The Centers for Medicare & Medicaid Services (CMS) and the state of Maryland are partnering to modernize Maryland’s unique all-payer rate-setting system for hospital services that will improve patients' health and reduce costs. This initiative will update Maryland’s 36-year-old Medicare waiver to allow the state to adopt new policies that reduce per capita hospital expenditures and improve health outcomes as encouraged by the Affordable Care Act.
Maryland operates the nation’s only all-payer hospital rate regulation system. This system is made possible, in part, by a 36-year-old Medicare waiver (codified in Section 1814(b) of the Social Security Act) that exempts Maryland from the Inpatient Prospective Payment System (IPPS) and Outpatient Prospective Payment System (OPPS) and allows Maryland to set rates for these services. Under the waiver, all third parties pay the same rate. The State of Maryland and CMS expect that the All-Payer Model will be successful in improving the quality of care and reducing program expenditures for Maryland residents, including Medicare, Medicaid, and CHIP beneficiaries. Moreover, the Maryland system may serve as a model for other states interested in developing all-payer payment systems.
Maryland’s all-payer rate setting system for hospital services presents an opportunity for Maryland and CMS to test whether an all-payer system for hospital payment that is accountable for the total hospital cost of care on a per capita basis is an effective model for advancing better care, better health and reduced costs. Under the new model, Maryland hospitals will commit to achieving significant quality improvements, including reductions in Maryland hospitals’ 30-day hospital readmissions rate and hospital acquired conditions rate. Maryland will limit all-payer per capita hospital growth, including inpatient and outpatient care, to 3.58 percent. Maryland will also limit annual Medicare per capita hospital cost growth to a rate lower than the national annual per capita growth rate per year for 2015-2018. Moreover, the Maryland system may serve as a model for other states interested in developing all-payer payment systems. Under this model, Medicare is estimated to save at least $330 million over the next five years. This opportunity is available through the authority of the Innovation Center, which was created by the Affordable Care Act to test to payment and service delivery models.
Under the terms of the Maryland All-Payer Model:
- Maryland will agree to permanently shift away from its current statutory waiver, which is based on Medicare payment per inpatient admission, in exchange for the new Innovation Center model based on Medicare per capita total hospital cost growth.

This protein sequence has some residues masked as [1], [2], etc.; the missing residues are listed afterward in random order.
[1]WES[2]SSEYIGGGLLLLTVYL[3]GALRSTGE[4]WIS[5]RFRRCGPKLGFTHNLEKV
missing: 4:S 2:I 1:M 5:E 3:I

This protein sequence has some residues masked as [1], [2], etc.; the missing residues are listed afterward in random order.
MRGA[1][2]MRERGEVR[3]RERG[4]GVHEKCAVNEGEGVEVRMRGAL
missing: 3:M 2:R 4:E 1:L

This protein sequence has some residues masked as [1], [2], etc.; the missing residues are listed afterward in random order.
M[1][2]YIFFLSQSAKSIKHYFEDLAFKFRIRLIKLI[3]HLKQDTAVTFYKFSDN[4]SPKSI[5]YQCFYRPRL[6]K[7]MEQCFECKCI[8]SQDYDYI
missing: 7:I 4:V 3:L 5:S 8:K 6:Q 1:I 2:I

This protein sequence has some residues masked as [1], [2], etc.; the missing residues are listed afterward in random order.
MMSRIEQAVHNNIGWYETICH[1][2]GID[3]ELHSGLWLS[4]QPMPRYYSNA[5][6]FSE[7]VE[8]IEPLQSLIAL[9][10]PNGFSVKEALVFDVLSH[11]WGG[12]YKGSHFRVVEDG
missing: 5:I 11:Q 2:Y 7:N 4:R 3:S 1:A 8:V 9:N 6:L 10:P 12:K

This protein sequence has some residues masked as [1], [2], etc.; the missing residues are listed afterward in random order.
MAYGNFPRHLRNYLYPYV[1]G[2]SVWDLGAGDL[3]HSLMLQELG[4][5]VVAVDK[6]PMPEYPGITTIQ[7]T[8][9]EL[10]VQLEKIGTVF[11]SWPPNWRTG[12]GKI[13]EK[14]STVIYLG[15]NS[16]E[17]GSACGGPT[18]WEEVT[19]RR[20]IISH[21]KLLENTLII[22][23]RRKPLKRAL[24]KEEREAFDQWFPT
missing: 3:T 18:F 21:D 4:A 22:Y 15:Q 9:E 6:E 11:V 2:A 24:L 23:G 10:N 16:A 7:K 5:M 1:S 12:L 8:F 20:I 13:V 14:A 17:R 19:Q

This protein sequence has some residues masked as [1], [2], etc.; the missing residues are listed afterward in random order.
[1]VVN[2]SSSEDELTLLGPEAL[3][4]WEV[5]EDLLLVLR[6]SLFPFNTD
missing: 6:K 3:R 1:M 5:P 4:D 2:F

- This model will require Maryland to generate $330 million in Medicare savings over a five year performance period, measured by comparing Maryland’s Medicare per capita total hospital cost growth to the national Medicare per capita total hospital cost growth.
- This model will require Maryland to limit its annual all-payer per capita total hospital cost growth to 3.58%, the 10-year compound annual growth rate in per capita gross state product.
- Maryland will shift virtually all of its hospital revenue over the five year performance period into global payment models.
- Maryland will achieve a number of quality targets designed to promote better care, better health and lower costs. Under the model, the quality of care for Maryland residents, including Medicare, Medicaid, and CHIP beneficiaries will improve as measured by hospital quality and population health measures.
- Readmissions: Maryland will commit to reducing its aggregate Medicare 30-day unadjusted all-cause, all-site hospital readmission rate in Maryland to the national Medicare 30-day unadjusted all-cause, all-site readmissions rate over five years.
- Hospital Acquired Conditions: Maryland currently operates a program that measures 3M’s 65 Potentially Preventable Conditions. Under this model, Maryland will achieve an annual aggregate reduction of 6.89% in the 65 PPCs over five years for a cumulative reduction of 30%.
- Population Health: Maryland will submit an annual report demonstrating its performance along various population health measures.
- If Maryland fails during the five-year performance period of the model, Maryland hospitals will transition over two years to the national Medicare payment systems.
- Before the start of the fourth year of the model, Maryland will develop a proposal for a new model based on a Medicare total per capita cost of care test to begin no later than after the end of the five year performance period.